In my last post I mentioned that I started by making the 60-degree diamonds from mostly pink prints. I had cut a stack of 2 1/2" width-of-fabric strips almost two years ago for a project I later abandoned. But seeing that stack of fabric haunted me, and I decided to strip piece some diamonds, then follow where inspiration led.
I strip pieced sets of 8 width-or-fabric prints in a manner similar to how you would strip piece diamonds for a lone star quilt. But here I used random strips and 60-degree angles, where a lone star requires 45-degree angles and usually a careful progression of prints.
As I pieced the strips together I offset the edges by about an inch. I trued the first angle edge by pressing and straightening the the panel as much as possible (some waviness is inevitable), aligning the ruler's 60-degree line with the center seam, and slicing off the edge.
I sliced the diamond rows by aligning the ruler's 2 1/2" line with the cut edge, and the 60-degree line with the central seam.
To account for the waviness, I re-flattened and trued the cut edge after every two diamond strips. (I found that distortions multiplied quickly if I wasn't careful to keep the edge true.)
I ended up with a whole lot of diamonds -- far more than I used in this quilt -- and considered using more in the quilt top, with more stars in various sizes. As it turned out a little bit of pink goes a long way for me, so I opted for one star and the rest of the pink strips are waiting for another project (or two or three).
It took a little practice and a lot of careful pinning to get the diamond points to match. Once I got in the rhythm the six star sections came together pretty quickly.
The blue background made use of a very different process. For each hexagon ring I started with about sixteen somewhat wedge-shaped width-of-fabric strips, varying in width from 5" to 8" or so.
Also, for each ring, one of the strips was the light green (Kona Asparagus), and one or two of the strips were reserved from the first cut of the previous ring, and therefore contained smaller pieces of darker fabrics.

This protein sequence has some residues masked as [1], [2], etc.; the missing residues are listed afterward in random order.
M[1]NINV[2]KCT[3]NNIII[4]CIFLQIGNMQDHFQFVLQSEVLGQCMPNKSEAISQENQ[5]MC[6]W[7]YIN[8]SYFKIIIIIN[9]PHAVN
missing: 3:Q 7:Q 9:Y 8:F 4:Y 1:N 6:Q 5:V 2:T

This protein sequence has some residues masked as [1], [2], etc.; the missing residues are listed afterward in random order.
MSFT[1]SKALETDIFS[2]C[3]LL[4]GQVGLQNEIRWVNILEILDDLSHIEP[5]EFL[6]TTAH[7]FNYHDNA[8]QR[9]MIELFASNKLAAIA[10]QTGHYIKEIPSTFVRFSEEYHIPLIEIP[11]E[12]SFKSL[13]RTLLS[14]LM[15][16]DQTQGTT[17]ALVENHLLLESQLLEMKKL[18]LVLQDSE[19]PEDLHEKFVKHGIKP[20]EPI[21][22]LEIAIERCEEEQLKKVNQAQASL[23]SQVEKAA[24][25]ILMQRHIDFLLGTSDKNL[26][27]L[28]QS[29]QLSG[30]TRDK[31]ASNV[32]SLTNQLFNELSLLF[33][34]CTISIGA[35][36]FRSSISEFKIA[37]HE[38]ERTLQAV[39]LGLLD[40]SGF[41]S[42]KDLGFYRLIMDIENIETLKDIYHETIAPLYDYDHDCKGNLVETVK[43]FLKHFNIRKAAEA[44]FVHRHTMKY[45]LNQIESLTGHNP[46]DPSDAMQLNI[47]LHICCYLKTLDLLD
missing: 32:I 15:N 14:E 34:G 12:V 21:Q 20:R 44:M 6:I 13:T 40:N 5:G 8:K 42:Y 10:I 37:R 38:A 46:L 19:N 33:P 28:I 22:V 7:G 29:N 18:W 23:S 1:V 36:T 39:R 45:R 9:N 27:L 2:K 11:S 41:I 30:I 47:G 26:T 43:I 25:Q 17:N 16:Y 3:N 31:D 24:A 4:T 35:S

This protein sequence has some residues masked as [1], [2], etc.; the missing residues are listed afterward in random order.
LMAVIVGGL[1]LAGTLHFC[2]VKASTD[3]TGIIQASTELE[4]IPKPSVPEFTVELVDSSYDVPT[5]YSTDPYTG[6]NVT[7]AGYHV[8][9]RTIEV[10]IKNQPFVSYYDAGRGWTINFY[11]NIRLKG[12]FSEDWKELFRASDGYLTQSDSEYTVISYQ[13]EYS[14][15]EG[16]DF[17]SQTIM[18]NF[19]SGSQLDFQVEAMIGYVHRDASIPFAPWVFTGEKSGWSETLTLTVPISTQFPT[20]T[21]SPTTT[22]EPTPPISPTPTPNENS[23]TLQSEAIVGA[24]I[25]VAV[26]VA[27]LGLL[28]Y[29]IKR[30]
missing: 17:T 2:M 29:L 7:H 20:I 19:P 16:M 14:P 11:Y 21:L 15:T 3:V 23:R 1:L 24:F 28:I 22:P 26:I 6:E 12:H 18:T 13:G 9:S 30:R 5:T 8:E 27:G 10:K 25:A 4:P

Next I sewed the strips into two panels, each approximately 44" square. In the above picture you can see a "reserved" strip in the top panel, second strip from the top.
Then it was time to press the seams, rotate the panels, and cut a new set of slightly wedge-shaped strips, about the same width as before. I pulled out two of the strips to add to the panels for the next ring, mixed with slightly lighter blues.
I finished the panel by sewing, cutting and sewing one more time, yielding a panel approximately 40" x 60", if memory serves.
I drafted large paper templates to cut triangles (for the innermost background) and wedges (for the three outer rings), using the same software I use to do architectural drafting. It would have been a much trickier puzzle to figure out without those tools.
I mentioned in the last post that I miscut the panels for the third ring, aligning the wrong edge of the paper template with the fabric grain (in fact, it's probably the panel-in-progress photographed above). It took a while to get started again and make a new panel. Most of those mis-cut pieces found a home on the back of the quilt.